The timber of C. citriodora is used for light and heavy construction (i.e., bridge construction, flooring, cladding, tool handles and case manufacturing). The wood of young trees has been successfully used for pulp and paper. In Brazil, large plantations have been established for charcoal production.

This species has been planted as an ornamental in parks and in reforestation projects. It is a favorite source of nectar and pollen in apiculture and gives a light amber honey (Doran et al., 1999; Orwa et al., 1999). 

Uses List

Top of page


  • Amenity
  • Land reclamation
  • Revegetation
  • Shade and shelter
  • Windbreak


  • Biofuels
  • Charcoal
  • Fuelwood


  • Ornamental

Human food and beverage

  • Honey/honey flora
  • Spices and culinary herbs


  • Carved material
  • Essential oils
  • Fibre
  • Wood/timber

Medicinal, pharmaceutical

  • Source of medicine/pharmaceutical
  • Traditional/folklore

Wood Products

Top of page



  • Cases


  • Building poles
  • Posts

Sawn or hewn building timbers

  • Beams
  • Bridges
  • Engineering structures
  • Flooring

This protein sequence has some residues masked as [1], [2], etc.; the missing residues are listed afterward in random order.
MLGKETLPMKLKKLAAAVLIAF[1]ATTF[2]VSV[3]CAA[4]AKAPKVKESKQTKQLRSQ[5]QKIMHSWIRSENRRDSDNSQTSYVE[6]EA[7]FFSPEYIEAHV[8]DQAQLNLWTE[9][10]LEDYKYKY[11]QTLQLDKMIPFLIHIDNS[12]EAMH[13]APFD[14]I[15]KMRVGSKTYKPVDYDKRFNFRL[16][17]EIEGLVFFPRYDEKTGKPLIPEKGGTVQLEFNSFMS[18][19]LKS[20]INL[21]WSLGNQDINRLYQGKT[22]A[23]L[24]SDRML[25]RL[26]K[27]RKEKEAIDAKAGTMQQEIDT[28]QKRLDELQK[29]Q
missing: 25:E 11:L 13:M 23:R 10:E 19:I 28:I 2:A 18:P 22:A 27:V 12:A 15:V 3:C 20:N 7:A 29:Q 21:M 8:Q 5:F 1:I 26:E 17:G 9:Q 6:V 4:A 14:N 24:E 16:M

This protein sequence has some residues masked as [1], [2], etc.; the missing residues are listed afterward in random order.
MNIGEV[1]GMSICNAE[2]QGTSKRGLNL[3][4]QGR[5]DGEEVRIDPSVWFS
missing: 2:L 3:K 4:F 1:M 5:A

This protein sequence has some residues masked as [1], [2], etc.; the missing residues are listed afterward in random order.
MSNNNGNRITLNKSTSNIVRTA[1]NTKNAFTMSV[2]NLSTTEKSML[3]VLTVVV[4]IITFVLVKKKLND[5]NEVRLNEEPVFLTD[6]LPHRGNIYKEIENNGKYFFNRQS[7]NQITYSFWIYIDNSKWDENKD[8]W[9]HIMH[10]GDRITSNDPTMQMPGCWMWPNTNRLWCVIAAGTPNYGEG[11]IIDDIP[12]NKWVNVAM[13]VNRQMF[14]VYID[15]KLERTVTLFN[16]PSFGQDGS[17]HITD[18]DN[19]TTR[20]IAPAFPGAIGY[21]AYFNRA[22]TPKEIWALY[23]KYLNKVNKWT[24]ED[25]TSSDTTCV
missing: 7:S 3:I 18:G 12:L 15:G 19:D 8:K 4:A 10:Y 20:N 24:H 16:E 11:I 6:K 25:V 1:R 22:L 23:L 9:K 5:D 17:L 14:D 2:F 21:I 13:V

• For heavy construction
  • For light construction


  • Industrial and domestic woodware
  • Tool handles

Similarities to Other Species/Conditions

Top of page

C. citriodora is very similar and closely related to Corymbia maculata and C. variegata; in some classifications, they are treated as the same species. C. citriodora is distinguished by the lemon scent of the leaves. C. citriodora also differs from C. maculata in having “slightly narrower crown leaves, less mottled bark and juvenile leaves that are still setose to scabrid (feel rough) on comparatively taller coppice growth” (Slee et al., 2006). C. henryi is also similar, but has generally larger and coarser juvenile and adult leaves and larger buds and fruit (Slee et al., 2006).


Top of page

Acevedo-Rodríguez P; Strong MT, 2012. Catalogue of the Seed Plants of the West Indies. Smithsonian Contributions to Botany, 98:1192 pp. Washington DC, USA: Smithsonian Institution.

Adegbehin JO, 1983. A preliminary survey of growth of eucalyptus species in the Sudan and Guinea zones and montane areas of Nigeria. International Tree Crops Journal, 2(3-4):273-289; 19 ref.

Agnihotri Y; Sadhu Singh; Sud AD; Singh S, 1989. Growth statistics of different species of Eucalyptus tried in Shivalik foothills. Indian Journal of Forestry, 12(1):25-28; 5 ref.